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Dream of the Merchant

The air is very still, and smells of hemp and sweat. In an atmosphere that's brighter than it should be, a lamp hangs from the ceiling, a brass affair from whose beak you would expect a genie, not a flame and smoke, to come out. It reminds one of a movie, of that illumination which Hollywood calls darkness.

The man in front of you is fat. Not just fat - immense. Rolls of fat cascade from his neck, and his face stands out as if framed by fat, a small face in a huge head, with yellowish eyes and a coarse, sparse beard which reminds one of pubic hairs. You cannot see him in his entirety, or even his face, but only in glimpses and flashes, perhaps the light isn't as bright as it seemed to be, and it is thus impossible to judge his countenance, if he is angry or serene, joyful or sad.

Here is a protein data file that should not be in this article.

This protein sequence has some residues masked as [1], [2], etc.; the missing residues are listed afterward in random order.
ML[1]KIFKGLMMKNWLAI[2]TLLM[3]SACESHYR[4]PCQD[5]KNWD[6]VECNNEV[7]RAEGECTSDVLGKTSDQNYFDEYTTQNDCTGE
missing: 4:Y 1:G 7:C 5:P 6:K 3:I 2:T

He is sitting on top of a pile of rolled carpets, and dressed in a rich gown of silk. It is almost impossible, in the dim light (is it dim or not?), to know where the carpets end and his body starts, as if he were a spirit of the carpets, perhaps the genie who's not inside the brass lamp. It is not that which makes him grotesque, however, but his hands, which are fine and almost feminine, slim, impossibly long fingers tapering into short, manicured nails. They wave out of the folds and drapes of his robed arms, as if bearing no connection to the obese head and formless body, tracing figures in the dusty, smoky air.

The hands of merchants resemble their wares. These are not the rough hands of a merchant in rugs and carpets. They are too fine even for a slaver's hands, for a financier, for a dealer in music and illusion. What does the merchant sell, what does he buy? The hands wave, and their waving and weaving looks as if the air itself is a gross thing, which they touch but reluctantly as the long fingers create gestures redolent with meaning.

You cannot help but think souls would be too coarse for those hands

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